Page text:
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When A Father Attacks: The Catch-22

Part 2 of When A Father Attacks

My wife is a beautiful, gregarious, headstrong, outspoken woman. When I first met her, her energy was electrifying. She was a nice balance to my mellow and sometimes passive ways. My wife is goal-oriented. The workplace is her domain where she thrives, fearlessly speaking her mind, pushing forward to get results, even as recently as yesterday when her comments to a vice-president contributed to the yanking of a potentially offensive ad campaign. My wife is a planner, at work and with our kids she plans things out from top to bottom, making sure no stone is left unturned.

My wife is a control freak. Her picture is next to the definition of Type-A personality. Family has told me she’s been this way for a long time.

In seeking out goals and outcomes before process and expense, my wife, on several occasions has broken the bank and physically exhausted me in her efforts to “get the job done.” My son has gotten nearly everything he’s ever asked for. And now that we’ve been married for a little more than six months I’ve watched her focus heavily on the premise that “we” aren’t having fun because “we” are bogged down with being parents, and being New Yorkers. But this sentiment is based on her assumptions, not ascertained by actually asking me.

So my wife makes plans, whether feasible or not, in the name of doing what she things we should be or are not doing. I don’t subscribe to playing dead, but I do know that the first three years of marriage are the hardest and this writer would argue the first might possibly be the worst of the three. We paid for our wedding, out of pocket. So things are skimpy, but never sparse.

In the name of having a month to ourselves and in the name of rekindling love anew, my wife began to plan. She got my parents on-board with the idea of taking my daughter for July. She told her friends and her parents. I was the last to know. I can hear the thought process in my head:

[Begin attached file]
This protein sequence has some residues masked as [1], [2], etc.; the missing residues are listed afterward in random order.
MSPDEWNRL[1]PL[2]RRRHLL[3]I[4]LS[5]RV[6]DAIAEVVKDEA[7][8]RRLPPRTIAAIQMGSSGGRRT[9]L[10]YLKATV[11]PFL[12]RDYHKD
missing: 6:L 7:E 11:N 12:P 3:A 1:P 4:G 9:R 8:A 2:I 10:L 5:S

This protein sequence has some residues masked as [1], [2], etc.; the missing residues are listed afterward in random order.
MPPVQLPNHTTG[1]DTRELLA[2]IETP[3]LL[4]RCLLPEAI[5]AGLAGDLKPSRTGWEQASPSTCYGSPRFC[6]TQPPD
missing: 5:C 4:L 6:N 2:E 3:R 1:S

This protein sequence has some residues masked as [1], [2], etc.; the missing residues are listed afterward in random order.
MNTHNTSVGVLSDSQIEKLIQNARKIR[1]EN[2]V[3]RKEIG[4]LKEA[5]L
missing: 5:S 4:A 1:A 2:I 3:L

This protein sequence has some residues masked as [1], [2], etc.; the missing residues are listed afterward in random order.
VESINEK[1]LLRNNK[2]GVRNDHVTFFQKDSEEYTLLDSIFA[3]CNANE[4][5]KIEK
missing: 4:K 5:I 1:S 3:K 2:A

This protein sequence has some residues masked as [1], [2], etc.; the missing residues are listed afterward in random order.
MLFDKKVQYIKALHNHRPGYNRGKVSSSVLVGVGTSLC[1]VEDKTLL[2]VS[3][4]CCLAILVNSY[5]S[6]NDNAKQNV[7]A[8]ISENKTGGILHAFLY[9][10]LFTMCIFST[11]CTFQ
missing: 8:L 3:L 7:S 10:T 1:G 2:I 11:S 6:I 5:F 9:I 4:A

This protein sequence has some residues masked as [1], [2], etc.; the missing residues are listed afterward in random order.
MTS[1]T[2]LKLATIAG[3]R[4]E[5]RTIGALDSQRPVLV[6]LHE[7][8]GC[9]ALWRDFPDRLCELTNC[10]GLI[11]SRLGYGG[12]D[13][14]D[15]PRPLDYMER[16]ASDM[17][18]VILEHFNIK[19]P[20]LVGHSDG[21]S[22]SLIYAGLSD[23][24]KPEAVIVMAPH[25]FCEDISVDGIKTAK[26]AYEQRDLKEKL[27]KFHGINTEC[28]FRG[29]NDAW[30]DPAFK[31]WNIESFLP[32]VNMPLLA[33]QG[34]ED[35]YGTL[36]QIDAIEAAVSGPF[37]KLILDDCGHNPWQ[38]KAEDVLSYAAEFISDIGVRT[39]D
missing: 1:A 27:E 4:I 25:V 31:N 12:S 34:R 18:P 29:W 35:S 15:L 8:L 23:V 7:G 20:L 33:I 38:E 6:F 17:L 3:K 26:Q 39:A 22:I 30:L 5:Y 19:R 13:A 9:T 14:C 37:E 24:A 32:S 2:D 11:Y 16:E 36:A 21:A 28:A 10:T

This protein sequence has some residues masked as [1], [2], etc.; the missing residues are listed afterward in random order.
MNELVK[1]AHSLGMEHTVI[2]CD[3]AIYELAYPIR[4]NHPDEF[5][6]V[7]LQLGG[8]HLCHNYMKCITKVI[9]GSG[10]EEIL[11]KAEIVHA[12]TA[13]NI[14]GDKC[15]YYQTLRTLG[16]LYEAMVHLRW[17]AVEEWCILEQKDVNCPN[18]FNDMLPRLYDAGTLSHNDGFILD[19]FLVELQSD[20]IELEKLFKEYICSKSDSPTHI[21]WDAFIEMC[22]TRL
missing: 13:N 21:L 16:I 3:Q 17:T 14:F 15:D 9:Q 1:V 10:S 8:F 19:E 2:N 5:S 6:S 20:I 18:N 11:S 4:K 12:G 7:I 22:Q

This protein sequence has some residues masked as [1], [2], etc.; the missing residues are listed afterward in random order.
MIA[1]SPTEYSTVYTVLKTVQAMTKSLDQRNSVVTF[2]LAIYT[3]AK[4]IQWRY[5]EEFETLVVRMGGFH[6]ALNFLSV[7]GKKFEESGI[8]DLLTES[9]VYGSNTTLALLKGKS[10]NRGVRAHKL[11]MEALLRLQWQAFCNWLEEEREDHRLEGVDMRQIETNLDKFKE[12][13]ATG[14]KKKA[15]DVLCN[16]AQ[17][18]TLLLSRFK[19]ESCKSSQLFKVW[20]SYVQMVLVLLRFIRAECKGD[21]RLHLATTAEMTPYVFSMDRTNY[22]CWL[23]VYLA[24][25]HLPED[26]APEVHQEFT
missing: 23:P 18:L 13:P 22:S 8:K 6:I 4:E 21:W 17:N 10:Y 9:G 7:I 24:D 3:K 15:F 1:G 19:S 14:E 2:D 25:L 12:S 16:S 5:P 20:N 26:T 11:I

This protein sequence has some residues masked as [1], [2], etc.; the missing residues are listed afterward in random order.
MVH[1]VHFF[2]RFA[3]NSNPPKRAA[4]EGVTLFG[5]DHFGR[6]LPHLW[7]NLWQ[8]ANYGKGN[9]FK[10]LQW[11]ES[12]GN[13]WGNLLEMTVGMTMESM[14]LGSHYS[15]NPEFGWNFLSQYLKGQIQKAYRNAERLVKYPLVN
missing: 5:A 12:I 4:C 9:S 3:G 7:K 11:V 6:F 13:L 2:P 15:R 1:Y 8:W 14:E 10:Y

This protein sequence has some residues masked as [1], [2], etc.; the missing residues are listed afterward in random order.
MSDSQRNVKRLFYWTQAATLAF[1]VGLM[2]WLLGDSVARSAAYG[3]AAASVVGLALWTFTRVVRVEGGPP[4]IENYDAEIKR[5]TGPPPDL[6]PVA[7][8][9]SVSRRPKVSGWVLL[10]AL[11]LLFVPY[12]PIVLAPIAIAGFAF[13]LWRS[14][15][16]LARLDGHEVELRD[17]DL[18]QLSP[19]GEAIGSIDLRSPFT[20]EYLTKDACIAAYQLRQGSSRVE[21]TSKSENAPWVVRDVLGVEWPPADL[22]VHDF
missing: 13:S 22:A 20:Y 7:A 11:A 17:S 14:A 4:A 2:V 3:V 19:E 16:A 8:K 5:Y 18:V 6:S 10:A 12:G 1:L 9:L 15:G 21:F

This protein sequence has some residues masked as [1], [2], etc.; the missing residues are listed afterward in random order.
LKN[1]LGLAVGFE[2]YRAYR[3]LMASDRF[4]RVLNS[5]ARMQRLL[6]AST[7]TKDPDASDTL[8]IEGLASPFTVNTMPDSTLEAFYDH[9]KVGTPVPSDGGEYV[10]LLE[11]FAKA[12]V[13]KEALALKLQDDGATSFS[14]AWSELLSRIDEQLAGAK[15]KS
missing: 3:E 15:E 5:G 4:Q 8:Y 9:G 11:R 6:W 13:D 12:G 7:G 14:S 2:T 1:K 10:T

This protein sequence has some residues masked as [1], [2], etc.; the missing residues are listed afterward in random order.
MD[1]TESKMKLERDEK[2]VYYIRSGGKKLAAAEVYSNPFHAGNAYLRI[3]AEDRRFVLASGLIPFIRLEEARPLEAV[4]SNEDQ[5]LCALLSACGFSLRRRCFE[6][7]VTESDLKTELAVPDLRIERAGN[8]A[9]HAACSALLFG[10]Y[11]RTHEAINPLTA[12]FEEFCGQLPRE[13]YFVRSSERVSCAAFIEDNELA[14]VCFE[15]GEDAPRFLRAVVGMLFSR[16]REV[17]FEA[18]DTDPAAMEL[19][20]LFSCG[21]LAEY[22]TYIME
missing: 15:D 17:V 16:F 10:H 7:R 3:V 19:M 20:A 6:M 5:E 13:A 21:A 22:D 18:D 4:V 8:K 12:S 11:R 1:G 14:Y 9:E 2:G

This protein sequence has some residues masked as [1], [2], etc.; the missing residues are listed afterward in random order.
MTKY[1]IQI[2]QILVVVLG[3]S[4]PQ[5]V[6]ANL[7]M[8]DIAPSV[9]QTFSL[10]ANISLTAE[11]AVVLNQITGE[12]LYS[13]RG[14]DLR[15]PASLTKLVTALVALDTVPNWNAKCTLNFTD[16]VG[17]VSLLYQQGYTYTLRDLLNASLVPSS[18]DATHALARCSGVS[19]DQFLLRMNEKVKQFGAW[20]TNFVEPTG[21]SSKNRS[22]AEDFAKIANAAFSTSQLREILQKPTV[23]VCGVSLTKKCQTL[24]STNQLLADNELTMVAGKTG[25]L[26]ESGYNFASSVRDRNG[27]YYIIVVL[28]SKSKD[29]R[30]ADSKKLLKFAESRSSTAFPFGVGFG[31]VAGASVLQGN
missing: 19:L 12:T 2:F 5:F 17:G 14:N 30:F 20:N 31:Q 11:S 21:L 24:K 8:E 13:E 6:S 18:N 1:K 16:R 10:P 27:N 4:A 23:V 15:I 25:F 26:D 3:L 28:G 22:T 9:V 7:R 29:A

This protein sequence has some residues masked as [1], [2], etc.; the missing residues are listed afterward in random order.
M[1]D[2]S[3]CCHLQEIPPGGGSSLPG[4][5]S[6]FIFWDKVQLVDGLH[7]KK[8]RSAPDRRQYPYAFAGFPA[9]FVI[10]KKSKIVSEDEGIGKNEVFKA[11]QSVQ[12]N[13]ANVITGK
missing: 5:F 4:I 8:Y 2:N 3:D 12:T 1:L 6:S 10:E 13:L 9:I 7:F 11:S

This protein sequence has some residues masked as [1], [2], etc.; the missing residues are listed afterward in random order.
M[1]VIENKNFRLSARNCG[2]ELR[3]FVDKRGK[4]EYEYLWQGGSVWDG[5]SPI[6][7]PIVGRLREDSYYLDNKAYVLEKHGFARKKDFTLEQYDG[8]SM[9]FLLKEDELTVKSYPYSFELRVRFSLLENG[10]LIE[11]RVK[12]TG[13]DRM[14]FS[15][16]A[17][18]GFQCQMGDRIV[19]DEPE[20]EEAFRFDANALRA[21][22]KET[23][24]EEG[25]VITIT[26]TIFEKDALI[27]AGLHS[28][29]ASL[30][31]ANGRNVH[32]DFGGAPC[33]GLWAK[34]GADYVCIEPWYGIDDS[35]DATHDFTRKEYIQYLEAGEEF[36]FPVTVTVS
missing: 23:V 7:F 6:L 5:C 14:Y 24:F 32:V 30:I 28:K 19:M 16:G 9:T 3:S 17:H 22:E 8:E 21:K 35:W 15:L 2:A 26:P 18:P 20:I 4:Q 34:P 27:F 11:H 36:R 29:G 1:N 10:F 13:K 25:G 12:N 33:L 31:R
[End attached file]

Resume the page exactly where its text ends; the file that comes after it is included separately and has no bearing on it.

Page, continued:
Tada!!! Baby, are you surprised?

In actuality, I was pissed. My parents don’t see my daughter often and they’re aged, so why wouldn’t I want them to spend time with her? My wife and I don’t spend much time alone, so why wouldn’t I want to dedicate quality time to my new bride? We live in an apartment and my parents own a home with a large front and backyard with a beautiful lawn and tall maple trees. Why wouldn’t I want my daughter to experience that versus running around the sitter’s house?

Why would I want to stand in the way of all of the above?

Because I’m her father. When I met my son he was five so I missed out on his early development. Last month when I began to have a meltdown, my wife, my parents, my in-laws and our collective friends had no idea the position they put me in (the idea of missing a day of my daughter’s life, the way it was handled, the thought that I would stand in the way of her having a nice time with my parents).

All this in the name of enjoying a month off, even though I never asked for month off and never thought I couldn’t enjoy my new bride with my baby being a part of the picture. After all, we’re the ones who brought her into our picture.

I was stuck…between a rock and a hard place.

For what happens next, check in tomorrow for When A Father Attacks: Man At War...part three of this four-part series running through July 3.

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